Improv says you have to “commit 100%.”
One of my rules of comedy is that you should, “take it as far as it will go. All the way up to the edge . . . and then push.”
And as I’ve told members of my critique group (please excuse the PG language), “Don’t do anything half-assed. It should be full-assed or nothing!”
I honestly mean that.
What I’m talking about is extreme writing—and it’s the only way you should write.
I think if you look at any successful book, you’ll see the author didn’t hold back, didn’t do things by half. Whatever the author was doing, the author did it all the way. You might like it. You might hate it. But either way, you have to respect that whatever the writer’s vision was, that writer went for it.
Take Harry Potter as an example. That book isn’t just about a boy with magical powers who waves a wand and recites spells. There’s a whole magical world around him that’s rich with detail. Hogwarts has a history. Letters are delivered by owls. Food comes alive. Trees can attack you. Staircases move. Paintings talk. Ghosts roam the halls. J.K. Rowling didn’t do things by half. She took it all the way up to the edge and then pushed.
Or Gilbert Garfinkle from Why My Love Life Sucks (The Legend of Gilbert the Fixer,book one). I didn’t set out to write a series about just any geek; I set out to write a book the ultimate geek. Gilbert isn’t just a hacker; he’s the ultimate hacker. He’s not just a nerd fighter; he’s the ultimate nerd fighter. He’s not just a fan of Star Trek; he’s a fan of pretty much every form of geek or nerd culture. And I wasn’t going to give him a little problem. I gave him the ultimate teenage geek’s ultimate nightmare: getting stuck with a gorgeous vampire girl who wants to be his platonic BFF, literally forever!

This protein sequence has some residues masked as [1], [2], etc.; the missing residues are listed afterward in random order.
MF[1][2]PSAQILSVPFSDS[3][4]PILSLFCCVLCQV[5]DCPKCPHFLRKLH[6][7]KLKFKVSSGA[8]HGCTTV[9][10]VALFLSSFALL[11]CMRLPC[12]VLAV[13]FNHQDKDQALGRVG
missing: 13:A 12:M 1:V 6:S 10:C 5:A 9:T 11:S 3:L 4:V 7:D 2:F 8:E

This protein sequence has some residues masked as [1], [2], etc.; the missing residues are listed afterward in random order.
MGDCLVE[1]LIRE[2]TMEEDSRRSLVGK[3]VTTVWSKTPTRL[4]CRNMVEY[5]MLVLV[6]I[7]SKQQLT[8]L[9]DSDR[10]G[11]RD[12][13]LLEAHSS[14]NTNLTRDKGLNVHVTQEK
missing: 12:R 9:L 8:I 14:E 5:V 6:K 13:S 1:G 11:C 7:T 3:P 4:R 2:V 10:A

Now that’s extreme writing.
You don’t have to write fantasy, science fiction or comedy for your writing to be extreme. You can commit 100% to writing a quiet book, too. Just don’t set out to make a quiet book with a few exciting scenes, or an exciting book with a few quiet scenes. Whatever choice you make, stick with it! Commit to it! Don’t waffle. Unless, of course, you’re all about waffling, in which case, I want to see you waffle like an IHOP! I want to see you waffle like no one has ever waffled before! I want you to be the King or Queen of Waffles!
Like many people, The Shawshank Redemption is one of my favorite movies. I love it because the hero, Andy Dufresne, isn’t just ordinary—he is extremely ordinary. He isn’t just boring—he is extremely boring. He’s an accountant, for goodness sakes! His hobbies include playing chess and reading. How boring (in the eyes of most people, not a book addict like me) can you get? His favorite music is opera. Opera! Andy is as ordinary as a piece of coal, but here’s the thing about coal: under a great deal of pressure, a piece of coal can turn into a diamond. And that for me is the beauty of this movie. Andy Dufresne succeeds—not despite being extremely ordinary and boring—but because of it.
It honestly doesn’t matter what you’re writing about. As long as you make it extreme, your story will be more compelling for it.